Alexandra: I’ve always had an affinity for the mischievous faerie.  In my younger days I was on a slow moving train wreck toward being an actress and my first major role was as Puck, or Robin Goodfellow, in a community theater production of “A Midsummer Night’s Dream.”  Ever since, Robin Goodfellow has been a particular favorite of mine.  His benevolent nature and bumbling prowess as a trickster have always fascinated me.  Like Freedom, I think he’d be an amazing friend to have.

Christine: I’ve always liked the Fair Folk type, eerie and beautiful, looking just human enough to seem familiar but being decidedly INHUMAN in personality and outlook. The fairies from Shakespeare’s “A Midsummer Night’s Dream,” messing with people just because they could (dream casting: Benedict Cumberbatch as Oberon, Tilda Swinton as Titania!) … from Arthurian legend and the classic fairy tales … their society, their indifference to mortal morals … just fascinating.

 

Is music a part of your personal writing process, and if so what kind(s) of music do you listen to when your write?

Alexandra: Music is an essential part of my writing process.  Every story I write has a playlist to go along with it that sets the mood.  As far as the types of music that I listen to when I write, it really depends on what I’m writing.  When writing “Wormwood,” my playlist was a very schizophrenic mix of new age (Enya, Clannad, etc.), spirituals and Civil War songs.  In fact, part of Freedom’s magic that summons Robin in the first place, is her singing “Wade in the Water.”  (Historical fun fact:  “Wade in the Water” is one of the spirituals that is purported to have been a “code song” that would give slaves instructions on how to escape north.)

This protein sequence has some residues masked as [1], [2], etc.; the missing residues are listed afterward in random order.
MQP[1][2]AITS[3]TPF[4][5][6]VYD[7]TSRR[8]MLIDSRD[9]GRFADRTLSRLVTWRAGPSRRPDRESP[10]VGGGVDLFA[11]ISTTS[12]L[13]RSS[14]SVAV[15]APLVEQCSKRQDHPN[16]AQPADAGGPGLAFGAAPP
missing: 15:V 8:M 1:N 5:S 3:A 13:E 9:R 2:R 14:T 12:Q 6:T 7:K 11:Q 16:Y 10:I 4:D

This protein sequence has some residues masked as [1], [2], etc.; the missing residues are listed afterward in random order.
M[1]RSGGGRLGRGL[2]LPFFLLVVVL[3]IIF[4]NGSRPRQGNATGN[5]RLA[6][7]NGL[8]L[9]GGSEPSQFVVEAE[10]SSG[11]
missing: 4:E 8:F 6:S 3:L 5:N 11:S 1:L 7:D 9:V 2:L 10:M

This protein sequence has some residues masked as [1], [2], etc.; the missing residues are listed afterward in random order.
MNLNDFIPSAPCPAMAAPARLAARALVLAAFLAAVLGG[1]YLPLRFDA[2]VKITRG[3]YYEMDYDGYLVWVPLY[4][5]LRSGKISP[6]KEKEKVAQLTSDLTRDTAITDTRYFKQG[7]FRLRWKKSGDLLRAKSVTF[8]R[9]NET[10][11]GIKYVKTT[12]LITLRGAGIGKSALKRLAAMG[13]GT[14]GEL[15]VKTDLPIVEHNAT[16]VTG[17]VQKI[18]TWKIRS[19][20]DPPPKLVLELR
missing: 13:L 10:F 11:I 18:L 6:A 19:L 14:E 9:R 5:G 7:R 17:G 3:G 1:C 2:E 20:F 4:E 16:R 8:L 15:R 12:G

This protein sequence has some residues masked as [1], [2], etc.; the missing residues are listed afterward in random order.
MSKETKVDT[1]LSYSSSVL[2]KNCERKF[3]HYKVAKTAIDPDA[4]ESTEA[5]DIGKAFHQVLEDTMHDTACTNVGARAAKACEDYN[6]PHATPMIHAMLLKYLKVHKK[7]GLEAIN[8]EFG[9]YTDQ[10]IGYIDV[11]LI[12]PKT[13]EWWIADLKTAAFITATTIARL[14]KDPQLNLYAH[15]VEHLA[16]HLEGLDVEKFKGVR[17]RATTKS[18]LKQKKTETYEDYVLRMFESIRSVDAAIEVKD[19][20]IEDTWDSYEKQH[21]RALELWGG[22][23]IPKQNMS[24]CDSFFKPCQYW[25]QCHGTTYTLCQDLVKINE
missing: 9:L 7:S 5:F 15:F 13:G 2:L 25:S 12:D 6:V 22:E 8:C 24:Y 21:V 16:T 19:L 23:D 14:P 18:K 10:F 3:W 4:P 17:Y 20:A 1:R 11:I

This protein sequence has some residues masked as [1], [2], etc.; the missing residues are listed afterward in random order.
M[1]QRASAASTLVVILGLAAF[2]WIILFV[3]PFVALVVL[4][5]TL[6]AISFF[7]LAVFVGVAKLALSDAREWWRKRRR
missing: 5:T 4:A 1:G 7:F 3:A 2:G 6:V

Cindy: Actually, I prefer quiet when I work. Masika, my African Grey, will sometimes contribute bits of tunes and other silliness when I’m working, and that doesn’t prove too distracting. I save music for when I’m taking a typing break or driving down the rollercoaster roads near my house.

J. H.: I’m almost always listening to music, whether I’m writing or not. When writing, I listen to Loreena McKennitt, a Canadian vocalist, musician, and composer with heavy Celtic and Middle Eastern influences. Her albums always put me in just the right mood, particularly The Visit, The Mask and the Mirror, The Wind that Shakes the Barley, An Ancient Muse, and The Book of Secrets.

Christine: I don’t usually listen to music while I write, but I will sometimes listen to it beforehand during the thinking-and-planning part. My tastes vary, and my choices vary according to the story project in question, but I prefer classical, swing, film soundtracks, and other instrumental works. That, or, when I’m working on a Viking-themed story, I’ll just blast Amon Amarth.